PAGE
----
ROSE: We talked a lot about smart home technologies, and when I say smart home, it may not be your home address; it could be independent living or assisted living within a continuing care retirement community. With these smart technologies, it’s really following up with that individual and keeping them independent for as long as possible, where they’re not transitioning into higher levels of skilled care. For technologies such as a smart toilet seat, you may ask, how does that augment staff? Well, if you're in a memory care unit, patients are not going to tell you if they have a urinary tract infection. You're not going to know if they've been drinking or they’re dehydrated. The smart toilet seat is actually able to analyze and alert the staff on changes in condition to prevent further complications and before symptoms arise. Technologies can replace manual check-ins and integrate with the nurse call system.  

We're also looking at a lot of home sensor-type technologies where, with artificial intelligence, you can track movement with nonintrusive motion detection. Yes, there are a lot of wearables on the market to help with tracking vitals and wandering, but at a certain point, as dementia progresses, wearables are not appropriate. A smart watch or Life Alert may be left on the shelf. So, they may be at home, but you need to monitor them to know they got out of bed, that they haven’t fallen, that there was an attempt made to open the refrigerator or if they left the premises.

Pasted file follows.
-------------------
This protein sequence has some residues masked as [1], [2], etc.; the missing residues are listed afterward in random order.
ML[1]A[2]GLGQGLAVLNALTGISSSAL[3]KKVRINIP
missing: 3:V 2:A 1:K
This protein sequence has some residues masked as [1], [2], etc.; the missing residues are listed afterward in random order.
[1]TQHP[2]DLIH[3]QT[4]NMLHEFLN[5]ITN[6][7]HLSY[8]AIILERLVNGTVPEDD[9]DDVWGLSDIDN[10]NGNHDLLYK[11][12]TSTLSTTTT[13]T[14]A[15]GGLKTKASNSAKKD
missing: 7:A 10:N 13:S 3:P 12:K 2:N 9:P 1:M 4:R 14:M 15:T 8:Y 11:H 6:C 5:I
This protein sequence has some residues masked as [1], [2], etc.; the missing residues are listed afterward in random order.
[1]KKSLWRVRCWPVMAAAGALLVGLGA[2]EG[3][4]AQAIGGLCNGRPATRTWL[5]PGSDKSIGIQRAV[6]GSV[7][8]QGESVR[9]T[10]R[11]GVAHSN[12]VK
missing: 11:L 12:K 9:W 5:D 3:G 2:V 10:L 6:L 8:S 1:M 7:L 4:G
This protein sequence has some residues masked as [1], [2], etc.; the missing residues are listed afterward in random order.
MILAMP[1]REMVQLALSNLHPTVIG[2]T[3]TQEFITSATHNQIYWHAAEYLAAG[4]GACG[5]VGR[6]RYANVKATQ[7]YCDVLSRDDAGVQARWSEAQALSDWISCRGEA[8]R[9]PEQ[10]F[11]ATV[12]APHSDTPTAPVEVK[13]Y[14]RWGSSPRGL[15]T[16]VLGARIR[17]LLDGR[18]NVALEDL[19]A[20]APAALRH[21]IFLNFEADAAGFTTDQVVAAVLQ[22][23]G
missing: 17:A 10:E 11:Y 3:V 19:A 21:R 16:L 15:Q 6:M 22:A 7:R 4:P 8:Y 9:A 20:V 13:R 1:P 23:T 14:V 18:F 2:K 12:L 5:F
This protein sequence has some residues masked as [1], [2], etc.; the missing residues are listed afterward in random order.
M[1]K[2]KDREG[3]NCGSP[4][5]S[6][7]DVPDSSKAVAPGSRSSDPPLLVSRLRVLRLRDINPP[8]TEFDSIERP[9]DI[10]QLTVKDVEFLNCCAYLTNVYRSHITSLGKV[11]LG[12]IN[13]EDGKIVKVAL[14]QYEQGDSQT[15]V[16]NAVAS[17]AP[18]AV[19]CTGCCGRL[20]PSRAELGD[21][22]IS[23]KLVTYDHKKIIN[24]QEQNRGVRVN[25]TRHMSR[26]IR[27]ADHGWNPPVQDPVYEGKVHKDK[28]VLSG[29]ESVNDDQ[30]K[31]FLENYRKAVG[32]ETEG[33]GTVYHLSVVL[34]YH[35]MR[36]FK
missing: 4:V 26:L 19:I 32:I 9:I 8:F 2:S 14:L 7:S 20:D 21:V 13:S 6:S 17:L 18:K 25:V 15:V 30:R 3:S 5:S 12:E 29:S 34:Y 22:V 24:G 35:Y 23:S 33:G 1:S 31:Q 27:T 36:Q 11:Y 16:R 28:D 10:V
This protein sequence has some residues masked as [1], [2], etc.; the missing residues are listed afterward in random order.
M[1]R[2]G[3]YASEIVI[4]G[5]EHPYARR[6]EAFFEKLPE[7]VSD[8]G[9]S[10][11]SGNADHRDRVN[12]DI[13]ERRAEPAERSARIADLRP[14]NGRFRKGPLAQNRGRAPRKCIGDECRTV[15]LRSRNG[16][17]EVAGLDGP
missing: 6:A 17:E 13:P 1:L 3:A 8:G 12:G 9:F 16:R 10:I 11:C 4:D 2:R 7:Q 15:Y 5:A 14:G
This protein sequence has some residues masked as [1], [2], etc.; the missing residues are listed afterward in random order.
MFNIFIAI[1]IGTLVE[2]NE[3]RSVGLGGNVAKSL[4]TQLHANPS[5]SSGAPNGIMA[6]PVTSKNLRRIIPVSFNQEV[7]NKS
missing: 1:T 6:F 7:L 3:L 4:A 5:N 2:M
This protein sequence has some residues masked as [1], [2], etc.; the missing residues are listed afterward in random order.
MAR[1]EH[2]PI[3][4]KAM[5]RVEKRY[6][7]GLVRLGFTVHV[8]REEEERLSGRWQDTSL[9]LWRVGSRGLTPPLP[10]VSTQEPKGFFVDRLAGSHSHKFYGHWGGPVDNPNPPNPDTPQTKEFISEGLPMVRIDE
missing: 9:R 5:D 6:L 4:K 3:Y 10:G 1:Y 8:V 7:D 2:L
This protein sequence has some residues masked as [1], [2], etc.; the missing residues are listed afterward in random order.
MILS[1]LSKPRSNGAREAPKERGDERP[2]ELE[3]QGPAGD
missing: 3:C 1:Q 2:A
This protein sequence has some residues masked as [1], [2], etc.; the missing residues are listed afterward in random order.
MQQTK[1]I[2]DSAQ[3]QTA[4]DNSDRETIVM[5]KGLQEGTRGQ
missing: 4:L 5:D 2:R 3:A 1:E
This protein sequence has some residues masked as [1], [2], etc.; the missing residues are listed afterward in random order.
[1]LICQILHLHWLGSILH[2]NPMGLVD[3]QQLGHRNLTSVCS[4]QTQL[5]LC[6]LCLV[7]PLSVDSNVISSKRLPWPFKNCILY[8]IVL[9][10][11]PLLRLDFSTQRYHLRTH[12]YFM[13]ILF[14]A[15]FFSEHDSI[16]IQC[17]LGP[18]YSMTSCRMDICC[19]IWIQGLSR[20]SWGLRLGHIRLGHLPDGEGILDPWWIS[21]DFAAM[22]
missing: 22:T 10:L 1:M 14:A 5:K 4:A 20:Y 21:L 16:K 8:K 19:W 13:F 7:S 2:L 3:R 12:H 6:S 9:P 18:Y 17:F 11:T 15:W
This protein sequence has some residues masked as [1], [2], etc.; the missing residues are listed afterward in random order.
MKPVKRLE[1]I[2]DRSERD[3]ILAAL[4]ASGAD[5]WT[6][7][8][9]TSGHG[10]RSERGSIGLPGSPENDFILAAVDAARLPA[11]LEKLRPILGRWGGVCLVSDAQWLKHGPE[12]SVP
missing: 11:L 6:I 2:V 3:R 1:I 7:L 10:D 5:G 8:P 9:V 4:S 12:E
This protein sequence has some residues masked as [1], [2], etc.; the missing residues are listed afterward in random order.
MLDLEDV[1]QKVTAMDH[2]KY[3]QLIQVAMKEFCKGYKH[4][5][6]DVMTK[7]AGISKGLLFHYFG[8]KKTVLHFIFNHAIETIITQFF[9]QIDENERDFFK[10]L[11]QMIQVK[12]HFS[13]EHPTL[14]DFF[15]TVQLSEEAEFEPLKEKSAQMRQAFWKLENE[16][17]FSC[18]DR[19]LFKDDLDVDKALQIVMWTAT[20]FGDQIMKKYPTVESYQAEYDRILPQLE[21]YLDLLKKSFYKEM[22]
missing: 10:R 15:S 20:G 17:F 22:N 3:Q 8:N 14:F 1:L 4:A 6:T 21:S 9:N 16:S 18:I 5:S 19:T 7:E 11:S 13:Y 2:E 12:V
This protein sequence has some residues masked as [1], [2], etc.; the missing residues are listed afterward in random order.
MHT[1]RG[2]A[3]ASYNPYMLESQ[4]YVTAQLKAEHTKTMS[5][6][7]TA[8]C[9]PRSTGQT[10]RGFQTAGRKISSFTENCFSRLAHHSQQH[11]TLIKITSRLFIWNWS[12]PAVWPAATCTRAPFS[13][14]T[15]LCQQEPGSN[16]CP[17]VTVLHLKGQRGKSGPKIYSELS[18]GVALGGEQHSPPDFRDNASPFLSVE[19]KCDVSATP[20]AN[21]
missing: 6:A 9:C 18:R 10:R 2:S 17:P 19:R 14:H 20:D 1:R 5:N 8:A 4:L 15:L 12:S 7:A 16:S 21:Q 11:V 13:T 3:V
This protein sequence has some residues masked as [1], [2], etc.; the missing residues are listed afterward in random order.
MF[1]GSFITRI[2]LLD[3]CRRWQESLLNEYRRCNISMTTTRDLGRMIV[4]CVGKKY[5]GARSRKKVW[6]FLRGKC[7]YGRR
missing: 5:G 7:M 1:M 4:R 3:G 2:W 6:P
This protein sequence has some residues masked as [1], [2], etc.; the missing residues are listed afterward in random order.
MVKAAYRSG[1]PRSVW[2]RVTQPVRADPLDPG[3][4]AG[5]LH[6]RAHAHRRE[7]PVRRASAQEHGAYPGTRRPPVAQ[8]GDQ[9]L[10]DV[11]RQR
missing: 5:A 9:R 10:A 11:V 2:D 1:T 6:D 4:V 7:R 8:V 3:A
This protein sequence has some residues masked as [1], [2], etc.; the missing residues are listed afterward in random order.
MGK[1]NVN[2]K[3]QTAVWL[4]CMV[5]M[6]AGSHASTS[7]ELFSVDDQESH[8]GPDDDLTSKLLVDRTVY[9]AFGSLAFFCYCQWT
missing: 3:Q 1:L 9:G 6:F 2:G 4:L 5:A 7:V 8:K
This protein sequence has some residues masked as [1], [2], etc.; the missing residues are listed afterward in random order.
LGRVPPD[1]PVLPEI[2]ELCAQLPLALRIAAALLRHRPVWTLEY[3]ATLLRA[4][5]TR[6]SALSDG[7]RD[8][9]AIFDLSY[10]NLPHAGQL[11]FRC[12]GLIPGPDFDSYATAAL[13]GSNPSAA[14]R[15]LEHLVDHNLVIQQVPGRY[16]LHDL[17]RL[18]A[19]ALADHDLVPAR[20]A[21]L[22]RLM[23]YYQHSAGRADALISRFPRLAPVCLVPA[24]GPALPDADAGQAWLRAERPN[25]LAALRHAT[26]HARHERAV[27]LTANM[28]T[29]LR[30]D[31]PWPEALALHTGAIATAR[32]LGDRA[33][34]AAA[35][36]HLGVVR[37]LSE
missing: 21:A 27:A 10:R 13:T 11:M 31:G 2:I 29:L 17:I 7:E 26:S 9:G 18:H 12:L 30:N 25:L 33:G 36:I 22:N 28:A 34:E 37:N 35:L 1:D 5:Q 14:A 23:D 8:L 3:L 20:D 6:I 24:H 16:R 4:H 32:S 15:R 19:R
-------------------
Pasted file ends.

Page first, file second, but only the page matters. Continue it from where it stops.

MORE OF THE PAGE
Voice assistants, such as Alexa and Google Assistant, have also been a tremendous help. There’s so much you can do with resident engagement technologies and voice assistants. I have had people say, “I don't like them listening into my conversations.” But if you’re visually impaired or have mobility issues, you would look at it differently. Voice assistants can help augment a person’s experience at home and help them maintain their independence. They can use it to turn up the thermostat, turn on the lights, ask for the weather forecast or make a call to a family member.

HEALTHTECH: There’s a lot of discussion around automation. What should organizations have in place before deploying an automated solution to alleviate staffing burdens?